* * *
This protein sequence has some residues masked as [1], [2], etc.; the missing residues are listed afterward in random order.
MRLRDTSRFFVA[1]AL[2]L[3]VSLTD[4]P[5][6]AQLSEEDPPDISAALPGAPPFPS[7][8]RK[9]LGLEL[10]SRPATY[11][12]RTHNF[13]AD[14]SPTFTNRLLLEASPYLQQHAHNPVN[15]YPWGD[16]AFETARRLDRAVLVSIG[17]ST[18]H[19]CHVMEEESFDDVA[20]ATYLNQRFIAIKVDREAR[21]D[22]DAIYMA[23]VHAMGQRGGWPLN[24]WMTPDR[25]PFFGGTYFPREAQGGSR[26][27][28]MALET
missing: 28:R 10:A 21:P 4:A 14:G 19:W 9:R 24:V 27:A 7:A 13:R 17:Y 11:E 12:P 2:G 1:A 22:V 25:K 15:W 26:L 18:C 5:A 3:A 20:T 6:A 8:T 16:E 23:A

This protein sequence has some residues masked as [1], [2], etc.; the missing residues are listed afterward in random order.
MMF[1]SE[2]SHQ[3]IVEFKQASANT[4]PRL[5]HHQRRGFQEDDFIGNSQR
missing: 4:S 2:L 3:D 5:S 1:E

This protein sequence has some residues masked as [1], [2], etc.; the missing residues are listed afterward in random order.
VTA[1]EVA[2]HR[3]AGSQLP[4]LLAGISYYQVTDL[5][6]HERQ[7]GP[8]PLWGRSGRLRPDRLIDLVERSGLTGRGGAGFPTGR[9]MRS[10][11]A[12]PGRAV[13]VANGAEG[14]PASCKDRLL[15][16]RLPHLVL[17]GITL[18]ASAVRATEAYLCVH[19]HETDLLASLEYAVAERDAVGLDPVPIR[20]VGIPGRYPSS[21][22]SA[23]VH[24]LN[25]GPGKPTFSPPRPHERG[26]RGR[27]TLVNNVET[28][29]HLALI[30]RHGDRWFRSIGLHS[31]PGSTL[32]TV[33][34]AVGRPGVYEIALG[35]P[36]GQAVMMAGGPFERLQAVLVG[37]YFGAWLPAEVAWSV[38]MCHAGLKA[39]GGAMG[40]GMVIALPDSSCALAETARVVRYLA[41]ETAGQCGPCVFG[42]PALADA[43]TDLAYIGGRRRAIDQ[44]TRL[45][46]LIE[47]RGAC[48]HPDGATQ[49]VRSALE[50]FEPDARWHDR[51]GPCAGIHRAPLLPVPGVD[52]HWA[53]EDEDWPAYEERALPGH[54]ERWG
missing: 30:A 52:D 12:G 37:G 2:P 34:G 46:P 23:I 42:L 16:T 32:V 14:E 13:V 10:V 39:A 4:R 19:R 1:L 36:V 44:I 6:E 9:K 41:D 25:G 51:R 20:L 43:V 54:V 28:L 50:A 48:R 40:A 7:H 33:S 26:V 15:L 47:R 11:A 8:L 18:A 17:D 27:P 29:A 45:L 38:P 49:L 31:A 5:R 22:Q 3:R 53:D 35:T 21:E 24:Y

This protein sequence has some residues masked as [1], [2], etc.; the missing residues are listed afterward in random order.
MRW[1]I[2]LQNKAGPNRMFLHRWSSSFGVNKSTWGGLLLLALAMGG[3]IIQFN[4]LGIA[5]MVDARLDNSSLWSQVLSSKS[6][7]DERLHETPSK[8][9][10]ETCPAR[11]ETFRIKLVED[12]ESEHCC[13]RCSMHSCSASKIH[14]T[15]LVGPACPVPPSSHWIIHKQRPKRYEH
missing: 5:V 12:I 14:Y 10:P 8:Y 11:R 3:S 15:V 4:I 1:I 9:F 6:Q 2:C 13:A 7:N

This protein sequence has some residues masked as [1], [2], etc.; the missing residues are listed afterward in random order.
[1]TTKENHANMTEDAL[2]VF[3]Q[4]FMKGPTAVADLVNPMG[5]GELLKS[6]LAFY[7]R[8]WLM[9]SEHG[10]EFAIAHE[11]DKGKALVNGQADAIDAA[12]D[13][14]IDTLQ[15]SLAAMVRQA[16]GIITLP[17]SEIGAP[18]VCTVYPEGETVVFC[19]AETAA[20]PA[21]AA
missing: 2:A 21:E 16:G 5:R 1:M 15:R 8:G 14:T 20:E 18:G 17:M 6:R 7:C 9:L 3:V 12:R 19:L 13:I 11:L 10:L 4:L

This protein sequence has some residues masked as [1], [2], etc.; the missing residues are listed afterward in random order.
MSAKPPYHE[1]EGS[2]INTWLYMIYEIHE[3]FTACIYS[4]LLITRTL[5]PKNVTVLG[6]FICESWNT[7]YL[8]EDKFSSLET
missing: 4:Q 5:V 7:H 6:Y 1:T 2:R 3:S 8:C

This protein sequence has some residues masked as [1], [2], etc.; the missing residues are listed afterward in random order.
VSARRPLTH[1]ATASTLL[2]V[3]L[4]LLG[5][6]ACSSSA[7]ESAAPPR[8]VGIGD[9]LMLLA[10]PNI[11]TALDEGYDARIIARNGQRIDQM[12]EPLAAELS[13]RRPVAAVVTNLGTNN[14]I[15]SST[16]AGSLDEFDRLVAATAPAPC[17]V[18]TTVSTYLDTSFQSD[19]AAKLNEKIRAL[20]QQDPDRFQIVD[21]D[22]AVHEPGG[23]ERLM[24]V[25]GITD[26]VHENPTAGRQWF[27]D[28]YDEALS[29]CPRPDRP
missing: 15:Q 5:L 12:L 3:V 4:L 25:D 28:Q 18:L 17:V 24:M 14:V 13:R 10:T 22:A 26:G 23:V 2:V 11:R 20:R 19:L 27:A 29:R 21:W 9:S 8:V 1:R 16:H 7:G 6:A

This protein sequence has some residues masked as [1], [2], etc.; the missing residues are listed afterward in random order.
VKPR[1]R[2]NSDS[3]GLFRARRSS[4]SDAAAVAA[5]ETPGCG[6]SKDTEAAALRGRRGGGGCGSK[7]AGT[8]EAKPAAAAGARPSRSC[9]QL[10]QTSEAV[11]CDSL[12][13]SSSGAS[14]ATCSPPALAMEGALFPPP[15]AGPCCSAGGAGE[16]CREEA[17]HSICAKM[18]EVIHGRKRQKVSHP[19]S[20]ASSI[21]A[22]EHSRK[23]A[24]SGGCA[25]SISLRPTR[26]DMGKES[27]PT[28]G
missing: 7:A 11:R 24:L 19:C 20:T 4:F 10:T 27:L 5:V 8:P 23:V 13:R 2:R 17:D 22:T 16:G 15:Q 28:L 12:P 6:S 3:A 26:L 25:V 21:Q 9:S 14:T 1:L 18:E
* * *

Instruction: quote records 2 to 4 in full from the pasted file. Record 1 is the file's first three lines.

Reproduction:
This protein sequence has some residues masked as [1], [2], etc.; the missing residues are listed afterward in random order.
MMF[1]SE[2]SHQ[3]IVEFKQASANT[4]PRL[5]HHQRRGFQEDDFIGNSQR
missing: 4:S 2:L 3:D 5:S 1:E

This protein sequence has some residues masked as [1], [2], etc.; the missing residues are listed afterward in random order.
VTA[1]EVA[2]HR[3]AGSQLP[4]LLAGISYYQVTDL[5][6]HERQ[7]GP[8]PLWGRSGRLRPDRLIDLVERSGLTGRGGAGFPTGR[9]MRS[10][11]A[12]PGRAV[13]VANGAEG[14]PASCKDRLL[15][16]RLPHLVL[17]GITL[18]ASAVRATEAYLCVH[19]HETDLLASLEYAVAERDAVGLDPVPIR[20]VGIPGRYPSS[21][22]SA[23]VH[24]LN[25]GPGKPTFSPPRPHERG[26]RGR[27]TLVNNVET[28][29]HLALI[30]RHGDRWFRSIGLHS[31]PGSTL[32]TV[33][34]AVGRPGVYEIALG[35]P[36]GQAVMMAGGPFERLQAVLVG[37]YFGAWLPAEVAWSV[38]MCHAGLKA[39]GGAMG[40]GMVIALPDSSCALAETARVVRYLA[41]ETAGQCGPCVFG[42]PALADA[43]TDLAYIGGRRRAIDQ[44]TRL[45][46]LIE[47]RGAC[48]HPDGATQ[49]VRSALE[50]FEPDARWHDR[51]GPCAGIHRAPLLPVPGVD[52]HWA[53]EDEDWPAYEERALPGH[54]ERWG
missing: 30:A 52:D 12:G 37:G 2:P 34:G 46:P 23:I 42:L 16:T 32:V 14:E 13:V 10:V 39:A 4:R 19:R 1:L 36:V 44:I 6:E 9:K 41:D 25:G 51:R 20:L 43:V 54:V 28:L 50:A 48:R 40:A 7:H 33:S 26:V 15:L 47:R 11:A 8:L 18:A 17:D 27:P 29:A 45:L 38:P 49:L 31:A 5:R 22:Q 3:R 53:D 35:T 21:E 24:Y

This protein sequence has some residues masked as [1], [2], etc.; the missing residues are listed afterward in random order.
MRW[1]I[2]LQNKAGPNRMFLHRWSSSFGVNKSTWGGLLLLALAMGG[3]IIQFN[4]LGIA[5]MVDARLDNSSLWSQVLSSKS[6][7]DERLHETPSK[8][9][10]ETCPAR[11]ETFRIKLVED[12]ESEHCC[13]RCSMHSCSASKIH[14]T[15]LVGPACPVPPSSHWIIHKQRPKRYEH
missing: 5:V 12:I 14:Y 10:P 8:Y 11:R 3:S 15:V 4:I 1:I 9:F 6:Q 2:C 13:A 7:N